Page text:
The world today isn't just fun and games. Countries around the world have been impacted by the rapid spread of COVID-19, which has left many small businesses uncertain about their future; over 40% of these small businesses foresee a permanent shutdown in the next six months.

On the other hand, everyone loves a good game. What if you were able to slow the spread of COVID-19 and keep local businesses afloat, all while competing against your friends for money? There's never been a more perfect stay-at-home game than Shame Game.

What It Does

Shame Game allows users to start a round with friends, who compete to see who can remain at home the longest. Friends are eliminated from the round when they stray too far from their house — last one standing (sitting?) wins. Users can see where their friends are in the world and also have access to a feed of when friends leave their home (and thus lose a round); in essence, public shaming for the social good.

How We Built It

We managed to build the whole app using only Swift and Firebase/NodeJS. Firebase Authentication allowed for a smooth onboarding and login process, and all our data was stored in Firestore. We used Firebase Cloud Messaging to generate push notifications that were sent to users' devices, which provided users with meaningful updates about their friends' changes in location in addition to game updates. The client app was written in Swift, and we used the Google Maps Platform to allow users to see where their friends are. Lastly, the back-end logic was done using Firebase Cloud Functions (written in NodeJS); the client app was able to call these through the Firebase SDK for Cloud Functions.

Challenges We Ran Into

We spent a lot time on tasks that should have taken only a couple minutes. The first couple hours of the hacking period were spent trying to get authentication to work, since we had misunderstood from the Firebase documentation that the majority of it would be handled by the SDK. Later on, when setting up the Firebase Cloud Messaging, we had interpreted from the Firebase documentation that the Admin SDK would automatically handle the app credentials (since we were running it on a trusted environment); it turned out that this isn't the case, and after two hours we realized that we had to explicitly declare the credentials.

However, these mistakes were all dwarfed by us spending a full hour staring at a blank Google Map of the Bay Area, only to realize that we had flipped latitude and longitude.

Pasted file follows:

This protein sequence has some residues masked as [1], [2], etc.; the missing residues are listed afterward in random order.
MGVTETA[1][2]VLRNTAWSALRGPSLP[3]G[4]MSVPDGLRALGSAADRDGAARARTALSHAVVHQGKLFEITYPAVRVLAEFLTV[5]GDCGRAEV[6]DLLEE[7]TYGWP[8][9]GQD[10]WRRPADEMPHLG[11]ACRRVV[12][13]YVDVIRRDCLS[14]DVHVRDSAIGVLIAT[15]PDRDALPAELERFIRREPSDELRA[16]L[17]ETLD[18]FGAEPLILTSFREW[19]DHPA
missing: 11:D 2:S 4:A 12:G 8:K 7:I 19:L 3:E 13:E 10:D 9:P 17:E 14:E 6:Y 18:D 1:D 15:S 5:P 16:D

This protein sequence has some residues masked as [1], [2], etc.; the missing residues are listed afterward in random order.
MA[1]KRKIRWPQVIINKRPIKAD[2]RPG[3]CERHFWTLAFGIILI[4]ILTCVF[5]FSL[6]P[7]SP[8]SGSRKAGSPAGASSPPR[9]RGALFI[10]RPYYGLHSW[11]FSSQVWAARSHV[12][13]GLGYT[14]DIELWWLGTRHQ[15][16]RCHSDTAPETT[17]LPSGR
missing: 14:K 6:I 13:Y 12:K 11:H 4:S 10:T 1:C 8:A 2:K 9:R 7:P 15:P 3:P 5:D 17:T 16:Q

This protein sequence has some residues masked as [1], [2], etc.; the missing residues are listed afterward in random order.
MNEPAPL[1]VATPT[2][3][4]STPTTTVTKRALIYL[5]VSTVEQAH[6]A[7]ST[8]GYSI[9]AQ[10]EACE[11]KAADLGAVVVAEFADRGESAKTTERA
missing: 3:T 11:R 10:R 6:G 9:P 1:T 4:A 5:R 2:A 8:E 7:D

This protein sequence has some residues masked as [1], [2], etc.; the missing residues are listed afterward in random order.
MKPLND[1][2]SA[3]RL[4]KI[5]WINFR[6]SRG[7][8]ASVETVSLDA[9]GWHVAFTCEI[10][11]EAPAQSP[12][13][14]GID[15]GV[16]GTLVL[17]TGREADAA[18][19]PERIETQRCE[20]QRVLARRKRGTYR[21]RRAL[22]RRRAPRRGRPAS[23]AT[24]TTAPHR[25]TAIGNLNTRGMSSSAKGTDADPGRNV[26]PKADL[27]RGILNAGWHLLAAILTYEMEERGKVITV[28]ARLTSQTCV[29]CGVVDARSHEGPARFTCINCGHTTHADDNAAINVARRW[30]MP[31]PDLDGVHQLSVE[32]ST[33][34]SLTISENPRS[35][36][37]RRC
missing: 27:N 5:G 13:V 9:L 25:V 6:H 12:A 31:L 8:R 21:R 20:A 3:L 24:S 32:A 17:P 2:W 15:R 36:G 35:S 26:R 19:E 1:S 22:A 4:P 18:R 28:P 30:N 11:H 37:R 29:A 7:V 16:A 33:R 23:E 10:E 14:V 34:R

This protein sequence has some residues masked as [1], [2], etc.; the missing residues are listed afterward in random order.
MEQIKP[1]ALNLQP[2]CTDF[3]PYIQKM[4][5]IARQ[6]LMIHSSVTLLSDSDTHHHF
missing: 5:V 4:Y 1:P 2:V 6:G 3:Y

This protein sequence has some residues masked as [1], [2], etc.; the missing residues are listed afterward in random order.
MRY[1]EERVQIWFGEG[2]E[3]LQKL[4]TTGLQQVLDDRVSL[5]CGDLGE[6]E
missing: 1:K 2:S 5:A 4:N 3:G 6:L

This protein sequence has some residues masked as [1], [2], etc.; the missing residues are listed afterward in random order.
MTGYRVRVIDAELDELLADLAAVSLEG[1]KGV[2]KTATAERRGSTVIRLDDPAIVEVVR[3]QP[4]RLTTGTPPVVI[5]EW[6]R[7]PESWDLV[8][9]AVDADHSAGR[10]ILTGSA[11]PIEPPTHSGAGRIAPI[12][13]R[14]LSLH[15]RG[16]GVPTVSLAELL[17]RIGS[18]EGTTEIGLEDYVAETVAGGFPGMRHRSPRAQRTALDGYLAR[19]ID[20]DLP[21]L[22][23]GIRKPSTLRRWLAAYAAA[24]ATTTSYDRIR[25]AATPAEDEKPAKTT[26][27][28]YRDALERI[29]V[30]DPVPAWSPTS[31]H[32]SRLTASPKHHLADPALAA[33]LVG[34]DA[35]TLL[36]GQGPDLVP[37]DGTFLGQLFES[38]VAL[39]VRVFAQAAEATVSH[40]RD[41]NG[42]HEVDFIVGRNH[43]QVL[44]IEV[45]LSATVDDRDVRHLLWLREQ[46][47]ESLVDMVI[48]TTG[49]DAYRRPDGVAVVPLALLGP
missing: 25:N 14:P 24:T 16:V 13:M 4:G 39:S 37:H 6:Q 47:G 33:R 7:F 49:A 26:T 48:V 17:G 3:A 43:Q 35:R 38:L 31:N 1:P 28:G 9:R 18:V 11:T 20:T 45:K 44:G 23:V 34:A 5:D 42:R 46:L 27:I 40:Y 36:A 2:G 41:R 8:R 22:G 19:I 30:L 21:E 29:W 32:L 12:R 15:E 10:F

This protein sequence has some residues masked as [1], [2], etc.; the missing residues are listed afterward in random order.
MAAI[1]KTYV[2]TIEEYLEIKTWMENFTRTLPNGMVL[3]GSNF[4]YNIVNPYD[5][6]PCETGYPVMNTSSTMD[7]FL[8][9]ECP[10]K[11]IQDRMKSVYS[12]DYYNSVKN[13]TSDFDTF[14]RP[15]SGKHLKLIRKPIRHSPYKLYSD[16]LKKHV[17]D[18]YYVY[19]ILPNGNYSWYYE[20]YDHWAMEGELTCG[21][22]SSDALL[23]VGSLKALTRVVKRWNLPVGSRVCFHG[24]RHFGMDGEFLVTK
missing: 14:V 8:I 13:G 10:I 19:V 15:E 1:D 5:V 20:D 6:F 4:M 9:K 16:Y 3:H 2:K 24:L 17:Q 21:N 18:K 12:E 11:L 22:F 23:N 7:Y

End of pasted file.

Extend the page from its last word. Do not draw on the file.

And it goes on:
Accomplishments That We're Proud Of

Our biggest takeaway from this hackathon was how much we all learned. It was the first time for some us to separate so distinctly the client and server, which allowed us to easily split tasks between group members. In addition, it was really interesting to learn about the Firebase Cloud Functions, which are written in NodeJS; not having to worry about hosting was a big plus, and it felt so good having to only type a single command in Terminal to deploy everything. Lastly, we were really proud to get iPhone notifications working; it was surprising and rewarding when the first notification came through, albeit after a couple hours of testing.

What We Learned

This was the first time using Firebase extensively for everyone. Our team had little prior NodeJS experience and no previous exposure to Firebase Cloud Functions, so it was a bit tricky at first learning about topics such as async callbacks, Promises, and the general Firestore syntax (e.g. DocumentReference vs. DocumentSnapshot); we eventually got the hang of it and were able to produce code much more quickly in the latter half of the hackathon. This was also everyone's first time doing mobile notifications, something that we believed was critical to the functionality of our app. We managed to achieve this using Firebase Cloud Messaging.

What's Next For Shame Game

In the future, we hope to expand the app's features; our initial idea was to have users/groups of friends "buy in" to a round, and the winner (whomever left their house last) would get to keep the whole prize pool; the only catch is that they have to spend it at a local small business by purchasing a gift card from them. SaveOurFaves has done an incredible job compiling restaurants in the Bay Area with links to purchase gift cards from them, and we toyed with idea of scraping their website to generate the list of small businesses the winner could pick from.

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